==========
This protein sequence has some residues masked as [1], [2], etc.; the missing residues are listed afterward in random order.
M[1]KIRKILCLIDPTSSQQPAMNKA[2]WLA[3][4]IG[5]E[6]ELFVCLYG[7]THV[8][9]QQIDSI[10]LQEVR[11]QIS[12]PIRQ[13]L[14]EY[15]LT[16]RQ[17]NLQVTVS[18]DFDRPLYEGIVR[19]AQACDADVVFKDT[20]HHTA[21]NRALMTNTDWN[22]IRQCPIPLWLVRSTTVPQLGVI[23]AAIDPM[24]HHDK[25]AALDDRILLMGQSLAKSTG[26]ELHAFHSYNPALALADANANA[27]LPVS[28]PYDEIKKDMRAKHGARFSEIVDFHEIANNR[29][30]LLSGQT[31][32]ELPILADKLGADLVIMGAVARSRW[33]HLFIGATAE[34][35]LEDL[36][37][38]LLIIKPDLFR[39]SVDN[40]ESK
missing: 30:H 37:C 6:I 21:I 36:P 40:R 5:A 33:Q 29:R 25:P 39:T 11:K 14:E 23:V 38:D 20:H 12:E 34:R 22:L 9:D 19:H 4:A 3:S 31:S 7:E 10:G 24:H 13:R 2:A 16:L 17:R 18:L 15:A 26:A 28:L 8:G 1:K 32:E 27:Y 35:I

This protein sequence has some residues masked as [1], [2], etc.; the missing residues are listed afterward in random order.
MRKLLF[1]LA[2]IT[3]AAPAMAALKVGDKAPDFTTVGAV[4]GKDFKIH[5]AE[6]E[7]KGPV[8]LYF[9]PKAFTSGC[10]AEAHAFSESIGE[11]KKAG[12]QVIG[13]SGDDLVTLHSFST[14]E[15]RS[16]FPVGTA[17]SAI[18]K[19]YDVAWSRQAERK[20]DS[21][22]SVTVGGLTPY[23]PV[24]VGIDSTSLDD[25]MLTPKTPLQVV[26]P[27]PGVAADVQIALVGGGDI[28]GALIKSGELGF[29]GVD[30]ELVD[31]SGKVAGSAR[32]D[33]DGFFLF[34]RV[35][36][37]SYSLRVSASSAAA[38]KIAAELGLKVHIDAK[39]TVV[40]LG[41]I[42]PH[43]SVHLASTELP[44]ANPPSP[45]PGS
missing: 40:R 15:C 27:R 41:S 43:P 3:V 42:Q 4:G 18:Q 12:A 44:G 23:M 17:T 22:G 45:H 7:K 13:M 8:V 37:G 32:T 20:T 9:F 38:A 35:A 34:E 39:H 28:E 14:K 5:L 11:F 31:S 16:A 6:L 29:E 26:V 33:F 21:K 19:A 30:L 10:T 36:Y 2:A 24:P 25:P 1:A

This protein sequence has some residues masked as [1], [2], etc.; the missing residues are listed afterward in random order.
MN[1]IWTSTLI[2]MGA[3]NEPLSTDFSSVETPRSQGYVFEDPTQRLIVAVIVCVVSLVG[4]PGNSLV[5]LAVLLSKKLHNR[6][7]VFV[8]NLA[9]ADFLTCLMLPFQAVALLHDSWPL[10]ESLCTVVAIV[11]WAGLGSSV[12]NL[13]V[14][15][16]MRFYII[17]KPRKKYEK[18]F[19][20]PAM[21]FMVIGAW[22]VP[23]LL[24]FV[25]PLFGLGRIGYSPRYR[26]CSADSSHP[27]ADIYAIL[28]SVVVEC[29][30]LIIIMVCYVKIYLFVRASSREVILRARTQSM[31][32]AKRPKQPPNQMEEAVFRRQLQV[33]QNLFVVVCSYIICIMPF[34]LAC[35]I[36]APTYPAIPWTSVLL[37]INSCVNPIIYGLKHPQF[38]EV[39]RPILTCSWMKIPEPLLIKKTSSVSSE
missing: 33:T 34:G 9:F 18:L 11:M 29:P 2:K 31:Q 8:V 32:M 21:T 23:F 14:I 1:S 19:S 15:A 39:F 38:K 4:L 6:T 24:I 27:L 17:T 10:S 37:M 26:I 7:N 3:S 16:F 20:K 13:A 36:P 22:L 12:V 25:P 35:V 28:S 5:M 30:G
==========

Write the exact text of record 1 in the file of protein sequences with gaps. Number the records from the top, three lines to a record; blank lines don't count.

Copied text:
This protein sequence has some residues masked as [1], [2], etc.; the missing residues are listed afterward in random order.
M[1]KIRKILCLIDPTSSQQPAMNKA[2]WLA[3][4]IG[5]E[6]ELFVCLYG[7]THV[8][9]QQIDSI[10]LQEVR[11]QIS[12]PIRQ[13]L[14]EY[15]LT[16]RQ[17]NLQVTVS[18]DFDRPLYEGIVR[19]AQACDADVVFKDT[20]HHTA[21]NRALMTNTDWN[22]IRQCPIPLWLVRSTTVPQLGVI[23]AAIDPM[24]HHDK[25]AALDDRILLMGQSLAKSTG[26]ELHAFHSYNPALALADANANA[27]LPVS[28]PYDEIKKDMRAKHGARFSEIVDFHEIANNR[29][30]LLSGQT[31][32]ELPILADKLGADLVIMGAVARSRW[33]HLFIGATAE[34][35]LEDL[36][37][38]LLIIKPDLFR[39]SVDN[40]ESK
missing: 30:H 37:C 6:I 21:I 36:P 40:R 5:A 33:Q 29:R 25:P 39:T 11:K 14:E 23:V 38:D 20:H 12:E 34:R 22:L 9:D 19:H 4:A 3:S 31:S 7:E 10:G 24:H 13:R 2:A 16:L 17:R 18:L 15:A 26:A 28:L 8:G 1:K 32:E 27:Y 35:I